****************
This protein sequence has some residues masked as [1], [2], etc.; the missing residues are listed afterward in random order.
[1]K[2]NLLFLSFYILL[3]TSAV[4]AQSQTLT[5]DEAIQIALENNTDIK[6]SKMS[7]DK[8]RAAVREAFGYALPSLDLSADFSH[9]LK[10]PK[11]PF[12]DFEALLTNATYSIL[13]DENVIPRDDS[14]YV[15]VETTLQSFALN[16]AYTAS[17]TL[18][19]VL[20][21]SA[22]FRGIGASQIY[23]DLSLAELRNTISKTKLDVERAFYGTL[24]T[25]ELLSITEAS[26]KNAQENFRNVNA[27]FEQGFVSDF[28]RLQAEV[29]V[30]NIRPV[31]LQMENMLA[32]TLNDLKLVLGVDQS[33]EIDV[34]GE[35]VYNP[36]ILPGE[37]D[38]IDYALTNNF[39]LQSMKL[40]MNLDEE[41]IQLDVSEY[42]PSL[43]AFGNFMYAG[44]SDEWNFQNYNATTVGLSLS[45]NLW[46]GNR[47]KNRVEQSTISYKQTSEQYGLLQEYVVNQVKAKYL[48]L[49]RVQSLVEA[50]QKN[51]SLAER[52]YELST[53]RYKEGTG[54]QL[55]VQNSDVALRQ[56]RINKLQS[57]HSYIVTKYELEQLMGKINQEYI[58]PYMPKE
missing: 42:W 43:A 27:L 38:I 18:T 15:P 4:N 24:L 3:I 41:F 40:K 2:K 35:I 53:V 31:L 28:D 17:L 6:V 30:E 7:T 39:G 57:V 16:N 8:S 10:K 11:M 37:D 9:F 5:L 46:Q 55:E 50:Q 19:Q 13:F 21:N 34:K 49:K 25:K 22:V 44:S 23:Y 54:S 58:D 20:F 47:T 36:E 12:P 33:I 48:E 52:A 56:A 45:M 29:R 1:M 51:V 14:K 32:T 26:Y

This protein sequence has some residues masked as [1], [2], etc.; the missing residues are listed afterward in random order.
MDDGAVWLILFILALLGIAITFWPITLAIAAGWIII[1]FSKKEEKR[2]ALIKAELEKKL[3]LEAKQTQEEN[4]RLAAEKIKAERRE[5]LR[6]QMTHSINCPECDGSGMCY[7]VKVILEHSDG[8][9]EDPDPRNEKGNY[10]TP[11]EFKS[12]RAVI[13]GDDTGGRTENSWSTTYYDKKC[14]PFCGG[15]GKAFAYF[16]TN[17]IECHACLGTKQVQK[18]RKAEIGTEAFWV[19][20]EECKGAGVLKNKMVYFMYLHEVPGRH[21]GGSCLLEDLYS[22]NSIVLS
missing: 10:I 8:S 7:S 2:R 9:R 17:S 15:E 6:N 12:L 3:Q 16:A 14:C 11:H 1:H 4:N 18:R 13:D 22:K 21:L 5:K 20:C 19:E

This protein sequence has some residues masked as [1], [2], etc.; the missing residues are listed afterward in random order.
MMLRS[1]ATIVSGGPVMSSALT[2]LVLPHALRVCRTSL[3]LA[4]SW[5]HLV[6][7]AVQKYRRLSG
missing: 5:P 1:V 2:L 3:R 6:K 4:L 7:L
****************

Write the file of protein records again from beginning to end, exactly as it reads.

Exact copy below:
This protein sequence has some residues masked as [1], [2], etc.; the missing residues are listed afterward in random order.
[1]K[2]NLLFLSFYILL[3]TSAV[4]AQSQTLT[5]DEAIQIALENNTDIK[6]SKMS[7]DK[8]RAAVREAFGYALPSLDLSADFSH[9]LK[10]PK[11]PF[12]DFEALLTNATYSIL[13]DENVIPRDDS[14]YV[15]VETTLQSFALN[16]AYTAS[17]TL[18][19]VL[20][21]SA[22]FRGIGASQIY[23]DLSLAELRNTISKTKLDVERAFYGTL[24]T[25]ELLSITEAS[26]KNAQENFRNVNA[27]FEQGFVSDF[28]RLQAEV[29]V[30]NIRPV[31]LQMENMLA[32]TLNDLKLVLGVDQS[33]EIDV[34]GE[35]VYNP[36]ILPGE[37]D[38]IDYALTNNF[39]LQSMKL[40]MNLDEE[41]IQLDVSEY[42]PSL[43]AFGNFMYAG[44]SDEWNFQNYNATTVGLSLS[45]NLW[46]GNR[47]KNRVEQSTISYKQTSEQYGLLQEYVVNQVKAKYL[48]L[49]RVQSLVEA[50]QKN[51]SLAER[52]YELST[53]RYKEGTG[54]QL[55]VQNSDVALRQ[56]RINKLQS[57]HSYIVTKYELEQLMGKINQEYI[58]PYMPKE
missing: 42:W 43:A 27:L 38:I 18:T 15:P 4:N 24:L 3:I 41:F 40:K 2:K 35:I 53:V 31:L 28:D 17:L 6:V 30:E 7:T 39:G 57:V 16:N 8:S 10:K 11:M 37:D 9:F 5:L 46:Q 55:E 50:Q 19:Q 13:F 21:N 34:K 49:K 25:K 22:V 44:S 23:Y 54:S 58:D 20:F 47:T 36:E 12:P 33:I 48:E 52:A 56:A 45:M 29:R 1:M 51:V 14:K 32:T 26:Y

This protein sequence has some residues masked as [1], [2], etc.; the missing residues are listed afterward in random order.
MDDGAVWLILFILALLGIAITFWPITLAIAAGWIII[1]FSKKEEKR[2]ALIKAELEKKL[3]LEAKQTQEEN[4]RLAAEKIKAERRE[5]LR[6]QMTHSINCPECDGSGMCY[7]VKVILEHSDG[8][9]EDPDPRNEKGNY[10]TP[11]EFKS[12]RAVI[13]GDDTGGRTENSWSTTYYDKKC[14]PFCGG[15]GKAFAYF[16]TN[17]IECHACLGTKQVQK[18]RKAEIGTEAFWV[19][20]EECKGAGVLKNKMVYFMYLHEVPGRH[21]GGSCLLEDLYS[22]NSIVLS
missing: 10:I 8:S 7:S 2:R 9:R 17:S 15:E 6:N 12:L 3:Q 16:A 14:C 11:H 1:H 4:N 18:R 13:D 22:K 21:L 5:K 20:C 19:E

This protein sequence has some residues masked as [1], [2], etc.; the missing residues are listed afterward in random order.
MMLRS[1]ATIVSGGPVMSSALT[2]LVLPHALRVCRTSL[3]LA[4]SW[5]HLV[6][7]AVQKYRRLSG
missing: 5:P 1:V 2:L 3:R 6:K 4:L 7:L